Date APIs and their impossible promises

  • “Timestamp” or “Instant”: a moment on Earth. Almost everyone should use UTC (Coordinated Universal Time) — not in a timezone.
  • “Date” or “Calendar date”: a wishy-washy concept. We read dates in news articles and publish dates in annual reports. Store them in a format very different from a timestamp — not in UTC, and not in a timezone.

Impossible promise: our API can handle timestamps in local time

First, let’s clear up confusion. UTC, Coordinated Universal Time, is not a timezone. UTC is a standard for pinpointing moments in time. UNIX timestamps (integer “seconds since the epoch”) fit this description.

  • Microsoft SQL Server hasDATETIME2 for UTC timestamps and DATETIMEOFFSET for the misguided idea, “timestamp in an offset” — but oops, offsets aren’t timezones.
  • Oracle has TIMESTAMP. It can be used for UTC. Then there’s TIMESTAMP WITH TIME ZONE (stored as a local-time timestamp and an arbitrary timezone) and as almost an admission of defeat, TIMESTAMP WITH LOCAL TIMEZONE (which stores values in something called the “database timezone” — which can be UTC, even though UTC isn’t a timezone — and displays values in another timezone).
  • PostgreSQL is simply backwards. Its TIMESTAMP is shorthand for TIMESTAMP WITHOUT TIME ZONE … which actually means, “datetime” (“timestamp in a timezone but we don’t know which one”). Always write TIMESTAMP WITH TIME ZONE because — prepare for your brain to melt —WITH TIME ZONE forces the value to always be UTC. (Remember: UTC isn’t a timezone!)
  • MySQL gets it right. TIMESTAMP values are always UTC. MySQL has a DATETIME type for developers with less-common requirements.
  • In Python, never store a tzinfo in your datetime.datetime value. Attach the “UTC” timezone [sic — UTC is not a timezone] only in the one line of code prior to converting to the user’s timezone for display. (In Django, set USE_TZ=False immediately upon creating any project.)
  • In Java, use java.time.Instant.
  • In C, use gmtime and not localtime.
  • In JavaScript … sigh. JavaScript Date does store UTC as it should, but JavaScript made another impossible promise:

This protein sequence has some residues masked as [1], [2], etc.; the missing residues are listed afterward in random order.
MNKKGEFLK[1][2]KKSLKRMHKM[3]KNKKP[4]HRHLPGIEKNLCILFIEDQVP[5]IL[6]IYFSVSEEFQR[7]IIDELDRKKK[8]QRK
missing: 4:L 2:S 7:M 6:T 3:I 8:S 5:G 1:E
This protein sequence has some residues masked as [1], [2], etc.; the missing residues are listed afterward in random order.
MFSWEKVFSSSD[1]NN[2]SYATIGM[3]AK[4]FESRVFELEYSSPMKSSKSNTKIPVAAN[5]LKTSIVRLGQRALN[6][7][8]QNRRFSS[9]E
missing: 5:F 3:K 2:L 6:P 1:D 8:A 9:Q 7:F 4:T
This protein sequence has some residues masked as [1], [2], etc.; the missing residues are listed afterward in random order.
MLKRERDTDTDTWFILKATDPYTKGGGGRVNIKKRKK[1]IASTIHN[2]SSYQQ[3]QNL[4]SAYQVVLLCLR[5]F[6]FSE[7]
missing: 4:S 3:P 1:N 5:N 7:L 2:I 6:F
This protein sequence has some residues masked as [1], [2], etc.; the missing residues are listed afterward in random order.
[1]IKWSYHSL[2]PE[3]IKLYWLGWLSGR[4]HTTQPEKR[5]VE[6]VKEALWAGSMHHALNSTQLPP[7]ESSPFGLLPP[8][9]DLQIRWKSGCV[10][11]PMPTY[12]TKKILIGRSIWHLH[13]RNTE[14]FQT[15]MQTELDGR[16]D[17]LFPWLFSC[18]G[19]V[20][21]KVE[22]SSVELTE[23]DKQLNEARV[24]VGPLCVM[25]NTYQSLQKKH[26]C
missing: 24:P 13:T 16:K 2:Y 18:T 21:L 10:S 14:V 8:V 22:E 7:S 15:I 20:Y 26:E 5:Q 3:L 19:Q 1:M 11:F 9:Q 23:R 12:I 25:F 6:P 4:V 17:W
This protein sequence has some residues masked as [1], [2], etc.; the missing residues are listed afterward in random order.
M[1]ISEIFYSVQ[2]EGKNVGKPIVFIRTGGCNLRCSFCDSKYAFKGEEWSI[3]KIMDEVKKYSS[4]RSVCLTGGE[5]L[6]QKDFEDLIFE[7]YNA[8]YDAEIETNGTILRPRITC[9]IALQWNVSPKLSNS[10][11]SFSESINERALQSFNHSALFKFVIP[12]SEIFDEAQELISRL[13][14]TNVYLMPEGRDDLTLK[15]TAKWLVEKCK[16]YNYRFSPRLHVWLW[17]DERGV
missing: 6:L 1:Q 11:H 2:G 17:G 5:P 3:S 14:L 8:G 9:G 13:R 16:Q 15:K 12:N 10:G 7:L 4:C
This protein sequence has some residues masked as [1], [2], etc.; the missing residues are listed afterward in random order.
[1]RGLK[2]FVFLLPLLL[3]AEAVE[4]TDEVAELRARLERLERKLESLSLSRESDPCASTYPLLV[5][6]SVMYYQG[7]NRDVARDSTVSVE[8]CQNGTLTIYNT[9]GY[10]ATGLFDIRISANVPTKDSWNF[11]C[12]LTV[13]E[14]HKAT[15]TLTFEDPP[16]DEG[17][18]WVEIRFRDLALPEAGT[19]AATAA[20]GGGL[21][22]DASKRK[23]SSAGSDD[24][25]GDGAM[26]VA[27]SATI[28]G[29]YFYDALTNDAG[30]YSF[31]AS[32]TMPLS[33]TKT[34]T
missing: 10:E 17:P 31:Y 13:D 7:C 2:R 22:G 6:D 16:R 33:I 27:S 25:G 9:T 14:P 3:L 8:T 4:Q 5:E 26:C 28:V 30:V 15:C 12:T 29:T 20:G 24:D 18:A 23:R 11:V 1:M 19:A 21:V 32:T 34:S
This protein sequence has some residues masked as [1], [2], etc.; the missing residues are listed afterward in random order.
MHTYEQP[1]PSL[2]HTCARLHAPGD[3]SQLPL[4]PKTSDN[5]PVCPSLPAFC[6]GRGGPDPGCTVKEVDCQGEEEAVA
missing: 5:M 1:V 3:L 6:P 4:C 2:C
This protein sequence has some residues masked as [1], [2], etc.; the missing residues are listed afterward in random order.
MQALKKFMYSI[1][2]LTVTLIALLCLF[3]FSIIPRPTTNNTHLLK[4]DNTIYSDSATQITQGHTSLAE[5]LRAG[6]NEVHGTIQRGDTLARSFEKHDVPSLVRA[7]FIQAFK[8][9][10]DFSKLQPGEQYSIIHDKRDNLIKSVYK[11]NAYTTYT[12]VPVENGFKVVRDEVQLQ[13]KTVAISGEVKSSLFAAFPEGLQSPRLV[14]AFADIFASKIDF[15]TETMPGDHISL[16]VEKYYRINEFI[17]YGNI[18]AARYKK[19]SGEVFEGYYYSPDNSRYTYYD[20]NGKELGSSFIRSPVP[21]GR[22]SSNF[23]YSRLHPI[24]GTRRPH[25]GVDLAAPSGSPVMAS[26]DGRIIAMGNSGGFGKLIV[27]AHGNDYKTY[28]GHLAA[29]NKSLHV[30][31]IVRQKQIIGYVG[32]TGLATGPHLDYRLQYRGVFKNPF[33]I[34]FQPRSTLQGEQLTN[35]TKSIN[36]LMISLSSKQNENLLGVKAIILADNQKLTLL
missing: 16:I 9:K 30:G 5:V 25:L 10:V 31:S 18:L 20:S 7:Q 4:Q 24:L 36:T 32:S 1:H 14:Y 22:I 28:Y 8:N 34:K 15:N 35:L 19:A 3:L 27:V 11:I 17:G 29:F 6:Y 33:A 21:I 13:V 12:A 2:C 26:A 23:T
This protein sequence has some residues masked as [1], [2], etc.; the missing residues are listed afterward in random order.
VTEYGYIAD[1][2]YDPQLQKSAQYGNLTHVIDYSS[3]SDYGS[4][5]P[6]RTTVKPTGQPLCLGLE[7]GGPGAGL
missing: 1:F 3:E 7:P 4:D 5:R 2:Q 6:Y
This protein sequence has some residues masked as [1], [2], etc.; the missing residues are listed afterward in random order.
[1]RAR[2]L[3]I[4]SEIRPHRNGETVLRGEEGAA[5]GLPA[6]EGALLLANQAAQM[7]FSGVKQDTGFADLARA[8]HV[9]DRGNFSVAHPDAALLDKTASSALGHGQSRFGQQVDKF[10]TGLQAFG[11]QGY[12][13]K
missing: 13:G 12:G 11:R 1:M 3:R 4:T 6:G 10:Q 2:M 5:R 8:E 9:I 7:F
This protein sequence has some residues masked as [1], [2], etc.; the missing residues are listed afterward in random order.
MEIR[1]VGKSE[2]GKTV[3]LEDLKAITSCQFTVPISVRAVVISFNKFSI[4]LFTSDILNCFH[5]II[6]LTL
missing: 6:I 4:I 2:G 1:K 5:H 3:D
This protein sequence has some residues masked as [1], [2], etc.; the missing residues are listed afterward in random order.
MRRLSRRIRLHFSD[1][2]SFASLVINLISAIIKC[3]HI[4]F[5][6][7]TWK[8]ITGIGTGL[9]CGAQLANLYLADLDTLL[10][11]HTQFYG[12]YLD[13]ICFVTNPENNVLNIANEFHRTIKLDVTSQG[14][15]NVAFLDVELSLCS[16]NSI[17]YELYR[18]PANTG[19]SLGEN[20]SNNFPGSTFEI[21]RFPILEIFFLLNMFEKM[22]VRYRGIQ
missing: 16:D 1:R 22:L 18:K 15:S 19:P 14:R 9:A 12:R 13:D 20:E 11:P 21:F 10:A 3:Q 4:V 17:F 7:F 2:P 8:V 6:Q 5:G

Impossible promise: our API hide timezones from users

A JavaScript Date stores a UTC date. So far so good.

So how do I store timezones along with timestamps?

The same way you store units alongside numbers: in two separate places in memory.

Impossible promise: our Timestamp type can represent a Datetime

Date math and timestamp math are very different.

What’s the difference between a timestamp and a datetime?

Most date APIs have a “datetime” type. Don’t confuse it with a timestamp.

  • To calculate number of hours between datetimes, you need timestamps. (Daylight savings means you don’t know how many hours are between 1am and 3am.)
  • You can’t convert a future datetime to a timestamp. (Timezones are chosen by politicians; the conversion math depends on laws that haven’t been written yet.)
  • You can’t pass datetimes between two programs using a standard storage format. (ISO8601 can’t store timezones or even indicate “naive datetime”.)
  • Datetimes look and feel like timestamps.

Impossible promise: our API can magically parse any date

I could write a long list of broken parsers here. Better is to write a list of parsers that can magically parse any date:

  • Go’s time parser packs plenty of power in one string of settings and five paragraphs of documentation. It doesn’t cover everything; but what it does handle, it handles well.
  • POSIX strptime behaves as advertised.

In summary

Storing moments in time? Use timestamps.

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Adam Hooper

Adam Hooper

Journalist, ex software engineer